Opec output cuts to ‘unleash sharp production’

Goldman Sachs said that Opec’s agreement to slash oil output would "unleash a sharp production" response in the US and the rest of the world.

Opec agreed on Wednesday to reduce output by about 1.2 million bpd from January 2017. The deal also included the group's first coordinated action with non-Opec member Russia in 15 years.

"This is a short duration cut, targeting excess inventories and not high oil prices, which would instead unleash a sharp production response both in the US and in the rest of the world," the US investment bank said in a note.

"The catalysts for a further rally in prices will need to come from confirmation of participation by non-Opec producers, evidence of compliance by Opec producers and more clarity on what Iran has agreed to do given conflicting numbers in the official agreement," Goldman said.

The bank forecast WTI crude prices touching $55 per barrel and Brent crude $56.50 in the first half of 2017, based on historical compliance to announced quotas and assuming a 33 million-barrels-per-day realised Opec output in the first half of 2017 as well as a freeze in Russian production.

Despite the agreed deal, some doubts over remain with Morgan Stanley analysts as well, who said: "Scepticism remains on individual countries' follow-through, which is keeping prices below year-to-date highs (of $53.73 per barrel in October) for now.”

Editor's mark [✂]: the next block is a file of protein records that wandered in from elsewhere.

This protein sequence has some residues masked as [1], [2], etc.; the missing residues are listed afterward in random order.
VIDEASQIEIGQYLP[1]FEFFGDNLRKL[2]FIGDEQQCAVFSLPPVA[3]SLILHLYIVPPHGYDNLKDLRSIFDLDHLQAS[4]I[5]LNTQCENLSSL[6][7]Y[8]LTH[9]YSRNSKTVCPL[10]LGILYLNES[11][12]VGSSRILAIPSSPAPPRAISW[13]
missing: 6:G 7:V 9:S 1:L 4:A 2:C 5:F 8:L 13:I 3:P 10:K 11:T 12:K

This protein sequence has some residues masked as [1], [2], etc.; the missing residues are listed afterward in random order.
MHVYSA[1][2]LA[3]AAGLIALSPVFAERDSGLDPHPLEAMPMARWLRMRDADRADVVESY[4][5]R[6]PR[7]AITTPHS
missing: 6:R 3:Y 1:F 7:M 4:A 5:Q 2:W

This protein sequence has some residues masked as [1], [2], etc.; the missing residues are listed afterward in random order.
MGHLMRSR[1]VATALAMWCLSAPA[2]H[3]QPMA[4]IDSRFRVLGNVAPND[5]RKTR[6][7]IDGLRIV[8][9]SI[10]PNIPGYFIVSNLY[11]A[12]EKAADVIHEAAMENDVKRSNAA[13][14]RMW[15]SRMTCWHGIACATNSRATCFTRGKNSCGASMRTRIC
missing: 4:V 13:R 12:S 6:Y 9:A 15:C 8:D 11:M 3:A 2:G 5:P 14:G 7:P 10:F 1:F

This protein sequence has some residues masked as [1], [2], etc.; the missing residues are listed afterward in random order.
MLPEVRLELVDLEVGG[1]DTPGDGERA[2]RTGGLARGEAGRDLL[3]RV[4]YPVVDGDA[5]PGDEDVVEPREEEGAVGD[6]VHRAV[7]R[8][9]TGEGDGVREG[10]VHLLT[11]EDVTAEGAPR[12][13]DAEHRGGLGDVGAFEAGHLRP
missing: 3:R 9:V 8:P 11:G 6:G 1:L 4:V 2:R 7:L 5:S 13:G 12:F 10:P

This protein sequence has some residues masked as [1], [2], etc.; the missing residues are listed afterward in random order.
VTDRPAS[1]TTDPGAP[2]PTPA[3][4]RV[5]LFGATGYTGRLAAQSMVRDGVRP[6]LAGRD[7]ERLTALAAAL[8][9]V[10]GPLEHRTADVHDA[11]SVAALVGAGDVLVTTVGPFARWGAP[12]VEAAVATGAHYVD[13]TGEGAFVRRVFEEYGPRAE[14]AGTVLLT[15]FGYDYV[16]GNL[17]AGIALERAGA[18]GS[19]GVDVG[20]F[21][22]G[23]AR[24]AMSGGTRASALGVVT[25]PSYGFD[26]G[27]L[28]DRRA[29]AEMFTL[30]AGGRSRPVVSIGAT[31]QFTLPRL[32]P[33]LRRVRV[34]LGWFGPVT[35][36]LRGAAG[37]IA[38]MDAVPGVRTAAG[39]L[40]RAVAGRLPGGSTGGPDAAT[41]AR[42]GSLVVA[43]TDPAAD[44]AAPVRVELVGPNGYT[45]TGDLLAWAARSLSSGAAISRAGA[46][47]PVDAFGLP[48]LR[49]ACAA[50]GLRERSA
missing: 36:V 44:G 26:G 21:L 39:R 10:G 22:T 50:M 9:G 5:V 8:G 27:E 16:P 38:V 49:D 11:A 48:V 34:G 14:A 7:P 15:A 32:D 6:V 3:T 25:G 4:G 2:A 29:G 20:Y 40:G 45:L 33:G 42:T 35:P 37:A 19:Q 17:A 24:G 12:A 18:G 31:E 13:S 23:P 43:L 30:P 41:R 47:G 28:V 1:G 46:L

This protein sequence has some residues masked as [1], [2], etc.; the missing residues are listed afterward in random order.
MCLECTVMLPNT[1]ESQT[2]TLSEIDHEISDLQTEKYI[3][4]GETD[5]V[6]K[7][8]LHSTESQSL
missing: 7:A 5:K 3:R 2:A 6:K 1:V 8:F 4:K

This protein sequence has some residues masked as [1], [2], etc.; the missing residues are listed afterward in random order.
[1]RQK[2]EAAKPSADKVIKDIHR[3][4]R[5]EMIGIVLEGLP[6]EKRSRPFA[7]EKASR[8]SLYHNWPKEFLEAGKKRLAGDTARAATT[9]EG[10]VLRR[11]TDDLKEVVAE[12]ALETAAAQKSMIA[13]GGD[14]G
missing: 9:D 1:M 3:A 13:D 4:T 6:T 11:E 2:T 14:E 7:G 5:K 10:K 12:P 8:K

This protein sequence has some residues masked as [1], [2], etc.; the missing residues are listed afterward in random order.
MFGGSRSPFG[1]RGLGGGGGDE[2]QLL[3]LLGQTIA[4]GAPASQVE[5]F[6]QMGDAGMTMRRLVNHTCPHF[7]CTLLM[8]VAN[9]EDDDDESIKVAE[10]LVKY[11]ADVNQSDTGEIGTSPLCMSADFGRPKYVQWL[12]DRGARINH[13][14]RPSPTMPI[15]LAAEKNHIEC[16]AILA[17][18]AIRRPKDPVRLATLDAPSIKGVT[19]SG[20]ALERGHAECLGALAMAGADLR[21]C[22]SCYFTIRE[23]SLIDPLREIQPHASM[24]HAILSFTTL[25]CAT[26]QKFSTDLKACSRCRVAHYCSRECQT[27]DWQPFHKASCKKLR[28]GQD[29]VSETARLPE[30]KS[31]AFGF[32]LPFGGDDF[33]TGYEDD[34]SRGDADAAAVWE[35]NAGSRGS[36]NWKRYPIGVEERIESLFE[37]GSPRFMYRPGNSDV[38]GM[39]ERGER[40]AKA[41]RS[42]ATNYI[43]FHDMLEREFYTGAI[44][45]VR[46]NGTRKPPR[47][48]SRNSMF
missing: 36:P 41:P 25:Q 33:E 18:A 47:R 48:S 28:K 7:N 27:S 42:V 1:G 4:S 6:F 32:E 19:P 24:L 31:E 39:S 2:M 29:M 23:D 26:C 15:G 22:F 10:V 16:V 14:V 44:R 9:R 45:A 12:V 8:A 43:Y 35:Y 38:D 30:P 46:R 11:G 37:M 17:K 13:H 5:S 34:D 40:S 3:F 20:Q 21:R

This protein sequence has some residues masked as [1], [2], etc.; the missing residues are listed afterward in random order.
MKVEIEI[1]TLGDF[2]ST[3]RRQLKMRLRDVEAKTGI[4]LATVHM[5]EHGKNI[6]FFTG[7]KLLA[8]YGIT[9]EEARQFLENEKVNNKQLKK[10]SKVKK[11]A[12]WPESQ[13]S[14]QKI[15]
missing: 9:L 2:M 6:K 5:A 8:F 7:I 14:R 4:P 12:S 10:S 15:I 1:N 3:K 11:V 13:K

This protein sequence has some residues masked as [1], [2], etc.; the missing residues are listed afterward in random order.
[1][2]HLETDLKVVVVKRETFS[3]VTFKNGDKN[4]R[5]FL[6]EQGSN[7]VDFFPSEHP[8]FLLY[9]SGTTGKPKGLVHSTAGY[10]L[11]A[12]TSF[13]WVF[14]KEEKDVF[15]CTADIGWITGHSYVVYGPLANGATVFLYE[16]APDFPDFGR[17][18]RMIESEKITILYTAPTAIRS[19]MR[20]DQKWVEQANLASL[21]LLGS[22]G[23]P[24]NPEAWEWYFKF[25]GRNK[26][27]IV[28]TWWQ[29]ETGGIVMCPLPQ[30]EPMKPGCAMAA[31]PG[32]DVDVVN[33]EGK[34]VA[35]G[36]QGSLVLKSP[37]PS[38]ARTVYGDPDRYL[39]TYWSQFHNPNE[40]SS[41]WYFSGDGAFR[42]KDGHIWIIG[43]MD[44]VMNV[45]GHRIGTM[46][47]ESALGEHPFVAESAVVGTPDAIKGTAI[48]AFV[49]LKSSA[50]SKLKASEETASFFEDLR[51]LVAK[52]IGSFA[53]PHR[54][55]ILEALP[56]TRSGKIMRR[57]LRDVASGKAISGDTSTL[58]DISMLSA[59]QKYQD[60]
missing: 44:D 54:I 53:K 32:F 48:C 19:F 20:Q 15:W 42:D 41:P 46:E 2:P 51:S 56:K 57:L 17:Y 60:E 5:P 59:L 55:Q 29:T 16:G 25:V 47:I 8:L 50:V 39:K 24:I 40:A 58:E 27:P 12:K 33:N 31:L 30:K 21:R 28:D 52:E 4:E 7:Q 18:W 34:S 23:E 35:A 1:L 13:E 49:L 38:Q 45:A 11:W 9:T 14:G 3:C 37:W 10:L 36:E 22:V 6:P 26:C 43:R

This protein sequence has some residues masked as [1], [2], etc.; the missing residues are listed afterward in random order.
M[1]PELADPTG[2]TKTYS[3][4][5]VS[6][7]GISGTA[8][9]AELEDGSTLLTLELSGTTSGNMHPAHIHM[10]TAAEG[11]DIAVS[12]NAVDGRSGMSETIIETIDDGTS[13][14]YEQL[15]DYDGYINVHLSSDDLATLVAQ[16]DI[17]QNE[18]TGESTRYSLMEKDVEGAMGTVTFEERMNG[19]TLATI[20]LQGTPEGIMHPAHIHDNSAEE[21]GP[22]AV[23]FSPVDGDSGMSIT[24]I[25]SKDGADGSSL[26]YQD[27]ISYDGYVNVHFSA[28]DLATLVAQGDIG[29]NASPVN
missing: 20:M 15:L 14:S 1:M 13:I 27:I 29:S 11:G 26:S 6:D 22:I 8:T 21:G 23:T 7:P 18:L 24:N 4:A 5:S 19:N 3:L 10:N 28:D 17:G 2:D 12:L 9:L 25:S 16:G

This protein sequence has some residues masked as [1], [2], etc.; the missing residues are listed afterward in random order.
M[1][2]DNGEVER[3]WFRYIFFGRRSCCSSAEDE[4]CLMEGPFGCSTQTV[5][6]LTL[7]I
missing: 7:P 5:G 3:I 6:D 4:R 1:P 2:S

Meanwhile, Norwegian consultancy Rystad Energy said it expects global liquid production to remain at current levels into next year, while demand is expected to grow by around 1.3 million bpd. This means that the large amount of stored oil will decline considerably in 2017.

"This will be the second year in a row in which global oil production fails to grow”, vice president analysis at Rystad, Espen Erlingsen said. “Shale is the least vulnerable, while offshore continues to be the victim since Opec’s decision in November 2014.”

Rystad’s analysis shows that shale production is expected to grow significantly from 2018, with a yearly addition of 1 million bpd, whilst offshore will see a production decline from 2018.

 "Whilst shale has proven to be resilient with only marginal reduction in produced volumes, only 1.3 billion barrels of new offshore oil volumes are sanctioned in 2016, compared to a yearly average around 10 billion barrels in the period 2010-2013,” Erlingsen said.

According to Rystad, offshore sanctioning activity is at its lowest since the 70’s, and the effect of this will become increasingly visible, with a long term decline in the non-OPEC non-shale production expected.

Oil soared more than 10% on Wednesday to over $50 a barrel, its highest in a month.